Shock waves created by Mueller’s 10-month probe couldn’t help but have emboldened the Treasury Department this week as it slammed Russian President Vladimir Putin with a bundle of sanctions where it hurts: the pocketbooks of seven of his most faithful oligarchs and 12 of their companies. Working in consultation with the State Department, Treasury applied sanctions to another 17 senior Russian government officials. In its announcement, Treasury linked “the Kremlin’s malign agenda” directly to the sanctioned elites.

The new sanctions were mandated by veto-proof legislation passed last year by representatives and senators from both parties who didn’t entrust the matter to Continue reading “Week 46: Mueller Rattles the Oligarchs”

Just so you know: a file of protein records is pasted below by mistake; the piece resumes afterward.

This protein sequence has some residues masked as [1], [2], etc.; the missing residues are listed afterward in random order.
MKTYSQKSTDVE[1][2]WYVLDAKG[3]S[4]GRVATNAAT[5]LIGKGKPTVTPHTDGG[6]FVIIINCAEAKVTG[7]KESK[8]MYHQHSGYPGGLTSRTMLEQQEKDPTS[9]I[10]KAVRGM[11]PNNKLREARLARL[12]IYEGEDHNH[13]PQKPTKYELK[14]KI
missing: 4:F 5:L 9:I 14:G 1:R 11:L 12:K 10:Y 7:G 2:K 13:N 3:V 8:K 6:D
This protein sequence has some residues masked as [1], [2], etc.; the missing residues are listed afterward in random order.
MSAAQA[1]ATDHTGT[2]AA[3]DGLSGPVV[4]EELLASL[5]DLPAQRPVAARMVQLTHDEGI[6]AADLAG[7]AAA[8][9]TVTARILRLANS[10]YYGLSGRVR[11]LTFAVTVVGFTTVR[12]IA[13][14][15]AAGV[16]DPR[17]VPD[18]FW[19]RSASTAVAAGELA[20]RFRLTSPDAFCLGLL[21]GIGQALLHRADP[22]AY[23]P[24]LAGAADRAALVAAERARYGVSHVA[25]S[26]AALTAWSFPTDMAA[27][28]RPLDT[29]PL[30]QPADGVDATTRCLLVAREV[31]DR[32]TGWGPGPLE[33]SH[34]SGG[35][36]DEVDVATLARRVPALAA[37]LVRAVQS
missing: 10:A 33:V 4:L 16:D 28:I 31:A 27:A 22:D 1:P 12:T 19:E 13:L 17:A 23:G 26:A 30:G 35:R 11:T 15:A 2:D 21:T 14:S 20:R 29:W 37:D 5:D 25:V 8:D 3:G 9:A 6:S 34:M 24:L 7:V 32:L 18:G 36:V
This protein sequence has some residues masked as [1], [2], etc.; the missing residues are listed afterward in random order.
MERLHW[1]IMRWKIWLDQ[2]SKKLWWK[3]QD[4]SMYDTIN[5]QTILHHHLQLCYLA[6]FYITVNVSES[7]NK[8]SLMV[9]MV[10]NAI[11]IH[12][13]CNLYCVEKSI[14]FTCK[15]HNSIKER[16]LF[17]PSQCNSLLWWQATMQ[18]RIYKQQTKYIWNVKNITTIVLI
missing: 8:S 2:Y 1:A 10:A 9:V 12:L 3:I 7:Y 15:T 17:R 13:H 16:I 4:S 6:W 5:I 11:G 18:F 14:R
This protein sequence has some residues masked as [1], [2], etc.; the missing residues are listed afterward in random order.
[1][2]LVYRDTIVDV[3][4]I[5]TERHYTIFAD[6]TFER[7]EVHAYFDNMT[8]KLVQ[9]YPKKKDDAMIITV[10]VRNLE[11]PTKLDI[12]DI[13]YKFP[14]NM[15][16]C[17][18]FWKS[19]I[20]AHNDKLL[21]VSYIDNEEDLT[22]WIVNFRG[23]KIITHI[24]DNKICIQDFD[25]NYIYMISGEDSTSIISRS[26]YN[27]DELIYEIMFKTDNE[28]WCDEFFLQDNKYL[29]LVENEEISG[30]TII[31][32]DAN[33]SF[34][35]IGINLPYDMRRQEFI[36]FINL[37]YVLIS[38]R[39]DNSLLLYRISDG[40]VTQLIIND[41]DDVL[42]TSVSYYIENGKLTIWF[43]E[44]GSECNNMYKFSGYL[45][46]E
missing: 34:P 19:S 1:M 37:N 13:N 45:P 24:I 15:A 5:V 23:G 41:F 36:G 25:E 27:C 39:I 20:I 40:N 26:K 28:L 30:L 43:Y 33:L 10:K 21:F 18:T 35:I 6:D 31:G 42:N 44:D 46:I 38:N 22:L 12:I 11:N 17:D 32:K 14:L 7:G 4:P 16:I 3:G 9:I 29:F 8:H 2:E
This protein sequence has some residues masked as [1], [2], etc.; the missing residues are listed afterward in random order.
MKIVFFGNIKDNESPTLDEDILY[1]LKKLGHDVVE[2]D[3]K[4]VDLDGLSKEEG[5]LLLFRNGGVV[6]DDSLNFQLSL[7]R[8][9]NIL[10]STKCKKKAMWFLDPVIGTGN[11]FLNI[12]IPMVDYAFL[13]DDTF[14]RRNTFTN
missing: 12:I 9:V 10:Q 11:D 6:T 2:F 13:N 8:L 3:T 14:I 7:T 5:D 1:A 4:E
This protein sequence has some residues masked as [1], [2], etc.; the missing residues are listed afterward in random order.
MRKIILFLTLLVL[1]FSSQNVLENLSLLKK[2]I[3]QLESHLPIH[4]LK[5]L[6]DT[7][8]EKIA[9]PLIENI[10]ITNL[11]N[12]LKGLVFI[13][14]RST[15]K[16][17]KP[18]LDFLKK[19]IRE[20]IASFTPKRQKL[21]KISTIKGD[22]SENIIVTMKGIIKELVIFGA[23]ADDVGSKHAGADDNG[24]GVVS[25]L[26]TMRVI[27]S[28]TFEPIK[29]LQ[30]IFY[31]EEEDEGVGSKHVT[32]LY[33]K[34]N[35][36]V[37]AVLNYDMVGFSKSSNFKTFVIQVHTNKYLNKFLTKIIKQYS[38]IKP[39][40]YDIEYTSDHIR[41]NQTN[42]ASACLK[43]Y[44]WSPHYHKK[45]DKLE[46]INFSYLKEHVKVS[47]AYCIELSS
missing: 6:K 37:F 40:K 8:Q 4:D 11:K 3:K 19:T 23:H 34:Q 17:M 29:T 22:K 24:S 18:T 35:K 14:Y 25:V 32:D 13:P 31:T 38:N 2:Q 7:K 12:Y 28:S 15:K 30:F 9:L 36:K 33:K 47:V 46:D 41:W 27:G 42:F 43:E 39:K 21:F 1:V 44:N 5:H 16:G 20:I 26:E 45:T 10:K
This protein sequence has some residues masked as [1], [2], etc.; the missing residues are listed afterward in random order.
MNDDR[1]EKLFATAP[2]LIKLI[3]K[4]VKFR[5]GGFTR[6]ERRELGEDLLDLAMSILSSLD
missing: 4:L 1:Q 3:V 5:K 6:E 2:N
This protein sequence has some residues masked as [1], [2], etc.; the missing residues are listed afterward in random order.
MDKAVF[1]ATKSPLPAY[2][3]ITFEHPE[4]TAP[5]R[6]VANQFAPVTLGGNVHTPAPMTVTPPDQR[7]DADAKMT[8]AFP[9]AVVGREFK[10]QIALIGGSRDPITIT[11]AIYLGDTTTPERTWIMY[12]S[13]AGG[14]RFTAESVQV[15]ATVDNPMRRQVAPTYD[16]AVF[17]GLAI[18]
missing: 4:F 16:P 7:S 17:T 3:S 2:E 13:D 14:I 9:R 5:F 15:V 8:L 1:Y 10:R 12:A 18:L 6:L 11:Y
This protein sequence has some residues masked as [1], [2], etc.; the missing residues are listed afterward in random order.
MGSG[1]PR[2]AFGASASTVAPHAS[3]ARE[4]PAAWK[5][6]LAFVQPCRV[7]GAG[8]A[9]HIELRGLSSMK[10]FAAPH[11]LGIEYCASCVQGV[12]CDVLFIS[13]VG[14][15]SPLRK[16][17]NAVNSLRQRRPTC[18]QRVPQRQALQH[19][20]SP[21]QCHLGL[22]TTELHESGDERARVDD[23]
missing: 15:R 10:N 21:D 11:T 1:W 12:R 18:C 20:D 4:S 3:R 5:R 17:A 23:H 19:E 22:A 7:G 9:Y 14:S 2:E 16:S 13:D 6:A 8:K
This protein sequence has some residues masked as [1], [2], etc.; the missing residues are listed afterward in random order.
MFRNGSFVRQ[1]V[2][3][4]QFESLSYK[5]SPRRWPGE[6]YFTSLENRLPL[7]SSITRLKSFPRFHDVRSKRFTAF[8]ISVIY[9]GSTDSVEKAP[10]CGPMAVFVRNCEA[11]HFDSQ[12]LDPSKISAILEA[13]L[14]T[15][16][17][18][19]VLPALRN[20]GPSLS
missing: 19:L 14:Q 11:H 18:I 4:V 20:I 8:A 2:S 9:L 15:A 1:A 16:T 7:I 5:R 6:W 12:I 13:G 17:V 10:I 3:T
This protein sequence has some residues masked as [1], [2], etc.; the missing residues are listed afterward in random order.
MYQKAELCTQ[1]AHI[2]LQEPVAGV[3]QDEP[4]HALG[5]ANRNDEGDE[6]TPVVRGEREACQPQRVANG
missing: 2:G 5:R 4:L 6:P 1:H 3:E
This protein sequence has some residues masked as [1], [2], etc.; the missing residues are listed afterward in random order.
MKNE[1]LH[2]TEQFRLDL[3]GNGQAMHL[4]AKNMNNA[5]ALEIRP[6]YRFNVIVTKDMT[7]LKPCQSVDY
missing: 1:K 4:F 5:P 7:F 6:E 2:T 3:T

Congrats, Jeff Goldberg. You Just Martyred Kevin Williamson.

Atlantic Editor-in-Chief Jeffrey Goldberg climbed out on a limb last month to add conservative fire-breather and Never Trumper Kevin D. Williamson of National Review to join his growing staff. On Thursday, Goldberg retreated to a safe place near the trunk and proceeded to saw off the branch, casting Williamson down to the ignominy of unemployment.

The sacking of the barely hired Williamson brought joy to everybody to the writer’s left, which is to say the better part of the universe. Media Matters for America earned an assist in his firing by drawing pointers to his inflammatory back pages, which helped stir up opposition to him. The organization danced on his pink slip when Goldberg let him go, as did NARAL, Guardian columnist Jessica Valenti, Politico Magazine contributing editor Virginia Heffernan, Paste’s Jason Rhode, the American Prospect’s Adele M. Stan and many others.